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Pretty much every foreigner who has spent time in Japan will have tales of all the myriad ways they unwittingly did or said the wrong thing before fully acclimatising.But today we’re not here to talk about accidentally stepping on tatami mats while wearing shoes, or talking on the phone while on the train, or any of the other insignificant little social snafus that we’ve all heard of before.The other camp is probably a little more laid-back about their new life in Japan and revels in the chance to make friends with other people from literally all over the world.They forge lifelong friendships with people from far-flung places, learn about those people’s cultures, and generally have an amazing time, apart from the fact that they find making Japanese friends to be a bit too much effort, and so they don’t bother.Instead, we’re going to talk about the serious, potentially life-altering mistakes that many foreigners make when living in Japan, and which many people don’t even realise they’re making until months or even years pass.We’re talking about the kind of mistakes that foster distance between oneself and others, mistakes which hinder their attempts to acclimatise to Japan, and mistakes that scupper their own chances of having a happy life in Japan. The “Gaijin Smash”, a phrase allegedly first coined by an American working on the JET Program, means to exert your will over a Japanese person using your foreign-ness as leverage.Japan isn’t responsible for your happiness, and if you’re constantly unhappy here, there’s a good chance you’d be constantly unhappy somewhere else, too. Instead of trying to decide which aspects about each country are better or worse than the other, maybe just embrace the differences.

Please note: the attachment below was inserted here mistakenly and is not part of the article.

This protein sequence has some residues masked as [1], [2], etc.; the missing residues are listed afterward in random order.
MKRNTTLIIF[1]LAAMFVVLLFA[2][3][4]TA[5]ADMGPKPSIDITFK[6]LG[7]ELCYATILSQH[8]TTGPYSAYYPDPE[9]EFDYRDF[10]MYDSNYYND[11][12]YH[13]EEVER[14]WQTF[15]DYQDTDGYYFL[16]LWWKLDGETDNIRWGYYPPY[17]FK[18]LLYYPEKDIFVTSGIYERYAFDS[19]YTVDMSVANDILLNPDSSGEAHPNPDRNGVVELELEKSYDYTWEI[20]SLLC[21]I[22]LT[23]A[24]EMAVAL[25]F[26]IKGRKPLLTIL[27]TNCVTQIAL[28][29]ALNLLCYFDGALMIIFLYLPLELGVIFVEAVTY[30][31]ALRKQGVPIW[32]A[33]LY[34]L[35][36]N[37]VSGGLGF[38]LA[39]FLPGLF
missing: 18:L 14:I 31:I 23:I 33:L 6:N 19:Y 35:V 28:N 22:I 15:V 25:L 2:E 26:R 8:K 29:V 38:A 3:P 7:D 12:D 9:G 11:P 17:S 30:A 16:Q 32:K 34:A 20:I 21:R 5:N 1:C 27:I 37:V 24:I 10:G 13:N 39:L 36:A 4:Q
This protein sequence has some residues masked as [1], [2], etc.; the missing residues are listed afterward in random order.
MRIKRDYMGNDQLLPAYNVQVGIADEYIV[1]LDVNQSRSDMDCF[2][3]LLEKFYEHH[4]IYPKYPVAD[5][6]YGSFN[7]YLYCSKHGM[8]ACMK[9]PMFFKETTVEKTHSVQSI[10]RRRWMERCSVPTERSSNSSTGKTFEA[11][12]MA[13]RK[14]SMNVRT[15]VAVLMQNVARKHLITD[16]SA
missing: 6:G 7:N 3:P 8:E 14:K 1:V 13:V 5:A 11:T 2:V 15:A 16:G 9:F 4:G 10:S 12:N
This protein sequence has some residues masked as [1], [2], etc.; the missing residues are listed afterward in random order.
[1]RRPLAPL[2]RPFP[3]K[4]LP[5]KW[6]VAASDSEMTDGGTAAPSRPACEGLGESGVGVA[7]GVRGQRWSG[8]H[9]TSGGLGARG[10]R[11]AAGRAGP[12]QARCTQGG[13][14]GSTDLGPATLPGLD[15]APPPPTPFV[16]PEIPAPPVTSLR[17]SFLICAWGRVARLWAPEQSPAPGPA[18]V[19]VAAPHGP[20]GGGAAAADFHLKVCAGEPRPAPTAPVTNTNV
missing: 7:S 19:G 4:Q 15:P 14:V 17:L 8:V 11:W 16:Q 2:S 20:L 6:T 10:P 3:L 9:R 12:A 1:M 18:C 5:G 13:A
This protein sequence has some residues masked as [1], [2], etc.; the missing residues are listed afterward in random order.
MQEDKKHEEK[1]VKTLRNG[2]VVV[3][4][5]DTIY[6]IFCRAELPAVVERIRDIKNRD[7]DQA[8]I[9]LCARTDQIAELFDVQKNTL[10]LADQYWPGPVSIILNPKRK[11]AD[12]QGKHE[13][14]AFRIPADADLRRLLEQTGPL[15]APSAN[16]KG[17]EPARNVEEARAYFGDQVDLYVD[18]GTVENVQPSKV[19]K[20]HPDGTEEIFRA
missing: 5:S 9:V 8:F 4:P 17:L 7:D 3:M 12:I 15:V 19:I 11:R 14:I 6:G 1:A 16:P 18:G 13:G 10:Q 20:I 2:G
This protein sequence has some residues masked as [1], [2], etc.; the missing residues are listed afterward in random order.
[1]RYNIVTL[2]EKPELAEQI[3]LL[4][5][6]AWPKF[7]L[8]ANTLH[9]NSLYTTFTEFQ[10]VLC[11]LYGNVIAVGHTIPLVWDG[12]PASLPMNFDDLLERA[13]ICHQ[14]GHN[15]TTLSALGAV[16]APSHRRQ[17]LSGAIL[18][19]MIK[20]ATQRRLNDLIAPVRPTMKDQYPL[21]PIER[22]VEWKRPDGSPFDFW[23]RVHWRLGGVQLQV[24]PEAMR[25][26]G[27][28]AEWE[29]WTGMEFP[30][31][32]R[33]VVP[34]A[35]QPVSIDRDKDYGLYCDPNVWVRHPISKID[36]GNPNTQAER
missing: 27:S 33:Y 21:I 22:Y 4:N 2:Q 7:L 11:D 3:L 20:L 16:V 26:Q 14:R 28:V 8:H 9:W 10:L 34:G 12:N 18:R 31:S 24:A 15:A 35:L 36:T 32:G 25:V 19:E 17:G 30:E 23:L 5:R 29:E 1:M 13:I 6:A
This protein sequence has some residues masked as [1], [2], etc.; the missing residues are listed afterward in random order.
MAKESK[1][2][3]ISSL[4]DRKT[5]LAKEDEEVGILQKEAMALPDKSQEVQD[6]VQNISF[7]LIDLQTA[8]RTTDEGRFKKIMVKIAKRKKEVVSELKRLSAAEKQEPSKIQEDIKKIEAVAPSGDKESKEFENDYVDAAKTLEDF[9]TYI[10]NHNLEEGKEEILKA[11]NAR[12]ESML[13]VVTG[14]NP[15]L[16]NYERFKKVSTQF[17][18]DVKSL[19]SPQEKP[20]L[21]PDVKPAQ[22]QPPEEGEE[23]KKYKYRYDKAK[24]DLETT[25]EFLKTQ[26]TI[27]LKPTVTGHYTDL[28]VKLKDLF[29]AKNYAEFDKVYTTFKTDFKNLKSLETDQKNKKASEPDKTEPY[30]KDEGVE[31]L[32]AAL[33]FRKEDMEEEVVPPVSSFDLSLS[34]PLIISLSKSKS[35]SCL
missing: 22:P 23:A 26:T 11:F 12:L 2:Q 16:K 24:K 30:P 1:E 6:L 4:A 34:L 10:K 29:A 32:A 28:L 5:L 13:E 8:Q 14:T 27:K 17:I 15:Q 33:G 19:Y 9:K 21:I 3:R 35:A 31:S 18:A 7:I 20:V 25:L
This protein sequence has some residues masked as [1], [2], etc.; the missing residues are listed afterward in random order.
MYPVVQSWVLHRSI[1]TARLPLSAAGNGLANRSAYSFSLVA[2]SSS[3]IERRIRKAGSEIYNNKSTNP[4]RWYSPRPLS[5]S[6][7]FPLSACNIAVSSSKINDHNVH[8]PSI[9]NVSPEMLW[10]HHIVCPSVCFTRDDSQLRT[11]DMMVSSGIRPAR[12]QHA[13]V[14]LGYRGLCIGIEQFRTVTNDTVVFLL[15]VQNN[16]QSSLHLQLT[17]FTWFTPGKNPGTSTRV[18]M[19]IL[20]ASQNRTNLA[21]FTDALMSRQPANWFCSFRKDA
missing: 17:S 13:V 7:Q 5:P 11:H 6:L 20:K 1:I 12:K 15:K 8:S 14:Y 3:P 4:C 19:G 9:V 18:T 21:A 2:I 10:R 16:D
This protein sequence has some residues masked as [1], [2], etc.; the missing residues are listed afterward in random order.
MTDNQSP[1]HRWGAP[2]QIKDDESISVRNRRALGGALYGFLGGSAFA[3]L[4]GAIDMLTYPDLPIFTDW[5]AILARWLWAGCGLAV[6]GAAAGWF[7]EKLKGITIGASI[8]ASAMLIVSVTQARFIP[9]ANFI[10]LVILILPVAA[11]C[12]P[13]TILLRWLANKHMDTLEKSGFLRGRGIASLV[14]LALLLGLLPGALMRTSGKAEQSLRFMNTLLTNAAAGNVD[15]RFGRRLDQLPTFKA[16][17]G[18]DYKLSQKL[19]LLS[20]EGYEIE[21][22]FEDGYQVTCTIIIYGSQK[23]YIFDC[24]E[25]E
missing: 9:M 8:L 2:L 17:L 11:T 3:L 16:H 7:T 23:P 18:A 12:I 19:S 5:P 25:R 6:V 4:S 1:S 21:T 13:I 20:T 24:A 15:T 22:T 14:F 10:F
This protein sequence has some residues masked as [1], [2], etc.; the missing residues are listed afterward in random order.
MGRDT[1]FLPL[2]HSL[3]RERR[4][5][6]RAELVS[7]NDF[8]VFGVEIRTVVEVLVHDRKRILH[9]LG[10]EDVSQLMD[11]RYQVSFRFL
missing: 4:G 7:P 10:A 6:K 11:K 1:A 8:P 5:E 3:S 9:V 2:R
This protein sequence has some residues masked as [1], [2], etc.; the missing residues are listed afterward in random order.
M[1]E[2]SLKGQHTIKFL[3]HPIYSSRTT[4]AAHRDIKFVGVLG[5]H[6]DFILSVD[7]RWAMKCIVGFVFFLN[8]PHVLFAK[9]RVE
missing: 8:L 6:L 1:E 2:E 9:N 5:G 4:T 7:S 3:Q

Not only do you upset other people, you also lower people’s opinions of other foreigners living in that area, and if that weren’t bad enough, you also smash your own chances of fitting in.
Some don’t even want to make Japanese friends — they’re happy being Bubble Dwellers. There’s little point in moving to another country unless you’re willing to acclimate at least a little bit, and hanging with the locals is the best way to do that.
It’s also kind of sad when foreigners see each other as rivals instead of potential friends with so much in common (a shared interest in Japan, for one! Our advice is to make friends with whomever you want to, but don’t intentionally seek to cut people out of your life. You never know when you might miss out on meeting someone awesome.
Foreigners in Japan can tend to fall into two camps when it comes to socialising.
The first camp wants to get stuck in to Japan life, learn as much Japanese as possible, and make as many Japanese friends as possible.